In economics, there’s a concept known as Pareto efficiency. It means that you ought to be able to eliminate any choice if another one dominates it along every dimension. The remaining choices sit along what’s called the Pareto frontier.
Silver then followed up with a real world example that speaks to my interest in food:
Imagine that in addition to White Castle and The French Laundry, there are two Italian restaurants in your neighborhood. One is the chain restaurant Olive Garden. You actually like Olive Garden perfectly well. But down the block is a local red-sauce joint called Giovanni’s. The food is a little better there than at Olive Garden (although not as good as at The French Laundry), and it’s a little cheaper than Olive Garden (although not as cheap as White Castle). So you can eliminate Olive Garden from your repertoire; it’s dominated along both dimensions by Giovanni’s.
These days we choose more than our dinner destinations. Spirituality has become a marketplace. While there have always been converts, it feels as if the pace of religious lane-changing has steadily quickened in recent times. Many people are choosing their religious affiliation rather than sticking with the faith traditions of their parents. For Quakers, this has been a net positive, as many of our meetinghouses are full of “convinced” Friends who came in to our religious society as adults.
Quakers are somewhat unique in our market potential. I would argue that we fall on two spots of the religious “pareto curve”:
- The first is a kind of mass-market entry point for the “spiritual but not religious” set that wants to dip its toe into an organized religion that’s neither very organized nor religious. Liberal Friends don’t have ministers or creeds, we don’t feel or sound too churchy, and we’re not particularly concerned about what new seekers believe. It’s a perfect fit for do-it-yourself seekers that are looking for non-judgmental spiritually-minded progressives.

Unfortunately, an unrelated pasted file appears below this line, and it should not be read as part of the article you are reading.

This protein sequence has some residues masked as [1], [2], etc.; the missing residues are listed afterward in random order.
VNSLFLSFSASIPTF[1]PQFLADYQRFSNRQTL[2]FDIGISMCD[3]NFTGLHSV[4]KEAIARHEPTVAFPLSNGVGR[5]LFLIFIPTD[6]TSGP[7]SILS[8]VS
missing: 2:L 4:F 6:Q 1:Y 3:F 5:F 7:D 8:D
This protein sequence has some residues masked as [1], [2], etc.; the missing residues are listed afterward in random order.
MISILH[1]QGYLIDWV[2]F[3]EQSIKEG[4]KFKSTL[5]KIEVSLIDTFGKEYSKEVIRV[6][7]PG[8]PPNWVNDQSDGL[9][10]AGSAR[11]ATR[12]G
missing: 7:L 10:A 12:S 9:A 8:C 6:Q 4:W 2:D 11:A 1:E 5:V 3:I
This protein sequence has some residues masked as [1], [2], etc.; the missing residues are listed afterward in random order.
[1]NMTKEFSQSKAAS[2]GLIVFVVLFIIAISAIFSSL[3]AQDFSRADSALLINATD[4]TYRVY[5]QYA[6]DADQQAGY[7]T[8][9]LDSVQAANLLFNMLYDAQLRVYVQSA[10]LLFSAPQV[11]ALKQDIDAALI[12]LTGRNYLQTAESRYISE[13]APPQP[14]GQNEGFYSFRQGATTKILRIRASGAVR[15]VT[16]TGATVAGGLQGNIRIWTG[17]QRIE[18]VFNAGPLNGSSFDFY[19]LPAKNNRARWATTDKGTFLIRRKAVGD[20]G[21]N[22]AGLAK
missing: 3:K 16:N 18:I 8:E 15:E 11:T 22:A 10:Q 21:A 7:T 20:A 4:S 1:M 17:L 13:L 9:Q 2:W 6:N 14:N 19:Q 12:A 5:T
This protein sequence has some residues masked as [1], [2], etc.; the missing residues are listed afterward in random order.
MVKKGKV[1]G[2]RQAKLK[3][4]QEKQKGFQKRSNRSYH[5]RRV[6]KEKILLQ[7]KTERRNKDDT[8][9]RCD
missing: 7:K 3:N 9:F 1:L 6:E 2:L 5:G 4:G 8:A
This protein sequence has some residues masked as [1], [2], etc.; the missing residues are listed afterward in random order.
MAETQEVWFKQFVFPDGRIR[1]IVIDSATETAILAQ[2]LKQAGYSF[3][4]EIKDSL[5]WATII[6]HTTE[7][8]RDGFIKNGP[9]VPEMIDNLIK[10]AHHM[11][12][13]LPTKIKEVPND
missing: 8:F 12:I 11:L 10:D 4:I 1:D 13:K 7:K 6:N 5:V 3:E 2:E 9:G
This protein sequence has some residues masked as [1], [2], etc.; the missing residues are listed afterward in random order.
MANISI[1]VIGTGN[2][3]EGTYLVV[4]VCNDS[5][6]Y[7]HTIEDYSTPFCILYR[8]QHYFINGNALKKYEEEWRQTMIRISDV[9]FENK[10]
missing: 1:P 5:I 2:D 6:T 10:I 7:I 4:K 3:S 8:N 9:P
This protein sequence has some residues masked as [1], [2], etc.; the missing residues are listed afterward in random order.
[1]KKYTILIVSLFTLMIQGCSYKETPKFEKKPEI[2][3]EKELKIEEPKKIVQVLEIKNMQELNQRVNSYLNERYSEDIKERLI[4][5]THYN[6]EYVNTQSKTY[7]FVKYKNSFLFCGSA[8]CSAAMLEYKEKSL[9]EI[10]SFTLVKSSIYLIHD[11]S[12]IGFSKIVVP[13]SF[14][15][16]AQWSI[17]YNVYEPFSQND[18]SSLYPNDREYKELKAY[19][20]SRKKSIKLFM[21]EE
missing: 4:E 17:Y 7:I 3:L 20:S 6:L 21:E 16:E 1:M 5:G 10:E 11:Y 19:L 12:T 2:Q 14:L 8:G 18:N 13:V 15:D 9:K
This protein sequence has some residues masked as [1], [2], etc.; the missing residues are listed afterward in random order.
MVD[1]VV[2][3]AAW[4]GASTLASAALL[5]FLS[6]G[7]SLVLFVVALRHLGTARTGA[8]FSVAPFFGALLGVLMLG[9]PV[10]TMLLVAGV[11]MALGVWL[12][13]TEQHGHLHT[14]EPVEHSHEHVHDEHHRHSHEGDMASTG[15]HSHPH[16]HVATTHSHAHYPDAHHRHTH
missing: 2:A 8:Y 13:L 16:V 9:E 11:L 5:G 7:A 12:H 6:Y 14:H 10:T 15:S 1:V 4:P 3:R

- Our second pareto frontier beachhead is more grad-school level: we’re a good spot for people who have a strong religious convictions but seek a community with less restrictions. They’ve memorized whole sections of the Bible and might have theological training. They’re burned out by judgmentalism and spirit-less routine and are seeking out a more authentic religious community of religious peers open to discussion and growth.
It seems we often reach out to one or the other type of “pareto” seeker. I see that as part of the discussion around Micah Bales’s recent piece on Quaker church planting–do we focus on new, unaffiliated seekers or serious religious disciples looking for a different type of community. I’d be curious to hear if any Quaker outreach programs have tried to reach out to both simultaneously. Is it even possible to sucessfully market that kind of dual message?
The two-touch pareto nature of Friends and pop spiritual culture suggests that meetings could focus their internal work on being the bridge from what we might call the “pareto entrances.” Newcomers who have walked through the door because we’re not outwardly churchy could be welcomed into Quakerism 101 courses to be introduced to Quaker techniques for spiritual grounding and growth – and so they can determine whether formal membership is a good fit. Those who have come for the deep spiritual grounding can join as well, but also be given the opportunities for smaller-scale religious conversations and practice, through Bible study groups, regional extended worships and trips to regional opportunities.